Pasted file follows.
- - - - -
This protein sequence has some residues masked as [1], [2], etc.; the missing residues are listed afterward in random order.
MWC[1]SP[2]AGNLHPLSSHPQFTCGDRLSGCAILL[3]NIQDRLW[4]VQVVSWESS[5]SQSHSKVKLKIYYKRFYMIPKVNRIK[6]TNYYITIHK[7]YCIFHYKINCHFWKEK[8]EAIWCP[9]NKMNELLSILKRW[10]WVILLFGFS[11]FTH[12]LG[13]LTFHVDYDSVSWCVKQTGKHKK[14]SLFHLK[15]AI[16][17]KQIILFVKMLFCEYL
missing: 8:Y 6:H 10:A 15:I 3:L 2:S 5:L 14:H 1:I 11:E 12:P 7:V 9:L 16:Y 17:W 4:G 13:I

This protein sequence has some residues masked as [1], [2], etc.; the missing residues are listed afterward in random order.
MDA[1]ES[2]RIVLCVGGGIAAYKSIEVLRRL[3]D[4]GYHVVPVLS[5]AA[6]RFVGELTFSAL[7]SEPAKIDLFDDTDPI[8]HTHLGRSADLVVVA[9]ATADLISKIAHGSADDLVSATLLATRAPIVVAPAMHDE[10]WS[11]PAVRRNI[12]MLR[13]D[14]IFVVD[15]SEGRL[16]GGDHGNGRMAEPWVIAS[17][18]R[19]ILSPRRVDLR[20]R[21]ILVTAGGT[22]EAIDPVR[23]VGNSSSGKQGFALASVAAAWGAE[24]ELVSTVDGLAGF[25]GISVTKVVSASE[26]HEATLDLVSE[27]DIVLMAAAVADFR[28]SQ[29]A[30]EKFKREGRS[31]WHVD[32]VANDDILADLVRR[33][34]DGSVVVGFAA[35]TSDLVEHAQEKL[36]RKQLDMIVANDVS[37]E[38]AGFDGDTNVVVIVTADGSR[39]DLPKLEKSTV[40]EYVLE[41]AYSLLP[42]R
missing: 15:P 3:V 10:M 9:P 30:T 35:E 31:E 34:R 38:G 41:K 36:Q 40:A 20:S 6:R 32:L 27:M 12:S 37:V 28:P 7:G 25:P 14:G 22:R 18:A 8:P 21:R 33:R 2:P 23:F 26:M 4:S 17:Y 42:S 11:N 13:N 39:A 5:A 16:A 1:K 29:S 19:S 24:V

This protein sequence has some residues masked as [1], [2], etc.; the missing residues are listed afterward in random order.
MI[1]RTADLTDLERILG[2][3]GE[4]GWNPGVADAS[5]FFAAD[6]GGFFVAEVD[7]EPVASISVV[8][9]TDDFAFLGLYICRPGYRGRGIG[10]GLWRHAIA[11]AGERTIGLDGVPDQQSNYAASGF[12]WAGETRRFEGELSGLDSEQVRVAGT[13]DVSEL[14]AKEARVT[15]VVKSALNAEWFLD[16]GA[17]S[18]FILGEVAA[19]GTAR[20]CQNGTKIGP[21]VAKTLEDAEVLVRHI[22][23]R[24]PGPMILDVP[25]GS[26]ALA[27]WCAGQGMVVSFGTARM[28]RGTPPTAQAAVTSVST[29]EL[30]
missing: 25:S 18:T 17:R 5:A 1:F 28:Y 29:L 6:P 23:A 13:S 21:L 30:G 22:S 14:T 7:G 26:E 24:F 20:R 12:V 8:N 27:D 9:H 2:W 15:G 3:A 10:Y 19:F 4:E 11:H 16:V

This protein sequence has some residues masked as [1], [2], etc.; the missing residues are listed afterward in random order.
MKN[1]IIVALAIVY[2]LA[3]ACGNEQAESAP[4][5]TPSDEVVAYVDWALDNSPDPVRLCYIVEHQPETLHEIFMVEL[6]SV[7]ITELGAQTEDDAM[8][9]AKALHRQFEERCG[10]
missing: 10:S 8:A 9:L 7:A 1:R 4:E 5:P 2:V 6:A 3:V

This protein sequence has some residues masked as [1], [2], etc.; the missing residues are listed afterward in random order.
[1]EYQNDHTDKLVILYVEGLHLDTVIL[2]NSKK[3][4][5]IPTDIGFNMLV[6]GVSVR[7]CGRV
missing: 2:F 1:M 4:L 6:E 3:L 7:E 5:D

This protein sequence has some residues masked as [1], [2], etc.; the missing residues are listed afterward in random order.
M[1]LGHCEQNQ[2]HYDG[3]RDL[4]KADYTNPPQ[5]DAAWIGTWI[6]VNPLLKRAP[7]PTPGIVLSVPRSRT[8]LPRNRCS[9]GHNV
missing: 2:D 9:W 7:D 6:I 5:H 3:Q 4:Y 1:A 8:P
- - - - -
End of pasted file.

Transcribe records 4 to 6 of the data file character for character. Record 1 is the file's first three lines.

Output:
This protein sequence has some residues masked as [1], [2], etc.; the missing residues are listed afterward in random order.
MKN[1]IIVALAIVY[2]LA[3]ACGNEQAESAP[4][5]TPSDEVVAYVDWALDNSPDPVRLCYIVEHQPETLHEIFMVEL[6]SV[7]ITELGAQTEDDAM[8][9]AKALHRQFEERCG[10]
missing: 10:S 8:A 9:L 7:A 1:R 4:E 5:P 2:V 6:A 3:V

This protein sequence has some residues masked as [1], [2], etc.; the missing residues are listed afterward in random order.
[1]EYQNDHTDKLVILYVEGLHLDTVIL[2]NSKK[3][4][5]IPTDIGFNMLV[6]GVSVR[7]CGRV
missing: 2:F 1:M 4:L 6:E 3:L 7:E 5:D

This protein sequence has some residues masked as [1], [2], etc.; the missing residues are listed afterward in random order.
M[1]LGHCEQNQ[2]HYDG[3]RDL[4]KADYTNPPQ[5]DAAWIGTWI[6]VNPLLKRAP[7]PTPGIVLSVPRSRT[8]LPRNRCS[9]GHNV
missing: 2:D 9:W 7:D 6:I 5:H 3:Q 4:Y 1:A 8:P